By time Martin Luther King Jr. was murdered, civility had already left the room

By time Martin Luther King Jr. was murdered, civility had already left the room
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Tomorrow will mark the 50th anniversary of the assassination of Dr. Martin Luther King. In his 1972 Esquire essay James Baldwin described this historic moment in 1968 as the end of civility in the civil rights movement and a turning point in American culture.

Over the years, when teaching our son about King, we would give all the details of his life’s work. We humanized King for our son, as a way to avoid turning him into a kind of messianic historical figure. In terms of teaching our son about King’s life and work, we think we’ve done a pretty good job. Yet there is one important detail in the narrative of King’s life that we did not address: the assassination.

Implicitly, we did not want our son and now, our younger daughter to conclude that death is the final outcome of humanistic activism. We also were apprehensive about the violence associated with this tragic ending to King’s life. Whenever images of the Lorraine Hotel would show up in books and on television, we would seamlessly pass over this vital, yet tragic part of his life.

For certain, our son has a much more sophisticated understanding of race, racism, and the fight for civil rights in the U.S. than many children his age. For one, both of his parents are researchers and professors whose work addresses race issues in education and society.

 

Our son comfortably talks about race and racism because he has grown up in a space where this was seen as normal to do. However, when it came to discussing racism, in the form of the assassination of King, we balked, hesitated and even concealed this part of the story. Some of this was due to our not wanting to glamorize the use of guns in his young age. But also, how could we tell our son that a man that stood for such strong convictions of truth and peace was gunned down in violent death for those same beliefs? Pedagogically, we avoided this question.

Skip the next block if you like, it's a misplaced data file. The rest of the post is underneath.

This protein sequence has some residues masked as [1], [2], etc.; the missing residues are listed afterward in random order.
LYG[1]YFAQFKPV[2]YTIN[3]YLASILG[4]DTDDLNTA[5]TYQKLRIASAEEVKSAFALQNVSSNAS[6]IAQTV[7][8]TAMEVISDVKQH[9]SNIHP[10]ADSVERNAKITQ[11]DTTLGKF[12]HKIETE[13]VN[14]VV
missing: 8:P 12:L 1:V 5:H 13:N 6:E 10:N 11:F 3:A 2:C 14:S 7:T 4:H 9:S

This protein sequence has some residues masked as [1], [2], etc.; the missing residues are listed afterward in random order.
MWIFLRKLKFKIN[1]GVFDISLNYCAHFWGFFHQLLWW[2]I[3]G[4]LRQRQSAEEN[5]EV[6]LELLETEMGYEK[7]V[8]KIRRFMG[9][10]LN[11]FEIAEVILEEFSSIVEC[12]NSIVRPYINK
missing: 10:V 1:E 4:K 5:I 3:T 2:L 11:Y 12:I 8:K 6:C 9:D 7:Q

How do we tell our children that James Baldwin was right? That before they were born civility was not something completely afforded to African-Americans. Indeed, was King’s death a random act of violence or simply part of longer American narrative of racism and anti-Black violence?

Well the truth is that by time King was murdered, civility had already left the room. America's most graphic period of incivility was punctuated by over two and half centuries of bondage for people of African descent. Most of the 20th century was riddled with a long, ongoing story of death and incivility in the form of lynching, segregation, police brutality and in the murderous incivility of four little girls — Addie Mae Collins, Cynthia Wesley, Carole Robertson and Carole Denise McNair who were brutally killed in a church bombing five years prior to King’s assassination.

The unfortunate part of these histories is that death and incivility has marched its way into the twenty first century. Concealing these recent events from our son have become more and more difficult. As he gets older he understands that something is not right about being black in America. Also when he looks at the picture of King on the ground, outside of his hotel room with men pointing upward, full of distress and fear in their faces; he knows that something was deadly wrong on April 10, 1968.  

Looking at the last five decades of sustained inequalities and violence directed toward African Americans, the narrative of incivility has remained incredibly durable over time. Perhaps in some sense, Baldwin mischaracterized the end of civility in civil rights with assassination of King, because prior to this history the killing of black leaders, protesters and even children had already become part of America’s story of incivility.

Our task as parents, teachers, and educators, then, is to tell the full story about American history. This includes what Baldwin also characterized as America’s most beautiful and terrible legacy. Racial violence, as found in assassination, lynching and police brutality are difficult histories to teach young people but we must scaffold ways to teach them about these histories that help them understand the value and magnitude of struggle and activism in the U.S.

Our children must understand that we owe a great debt to those that came before us, as they risked their lives so that we could enjoy a modicum of freedom. Yet this freedom is never guaranteed, particularly in a world still marred by anti-blackness. The struggle continues and we must remain vigilant to teach our children about America’s racial past, scars and all.

Anthony BrownAnthony Gregory BrownHouse task force on environmental justice urges more diversity at Interior By time Martin Luther King Jr. was murdered, civility had already left the room Veterans, disabled groups rankled by Zinke proposal to increase park fees MORE is an associate professor of curriculum and instruction at The University of Texas at Austin. Keffrelyn Brown is an associate professor of cultural studies in education at The University of Texas at Austin.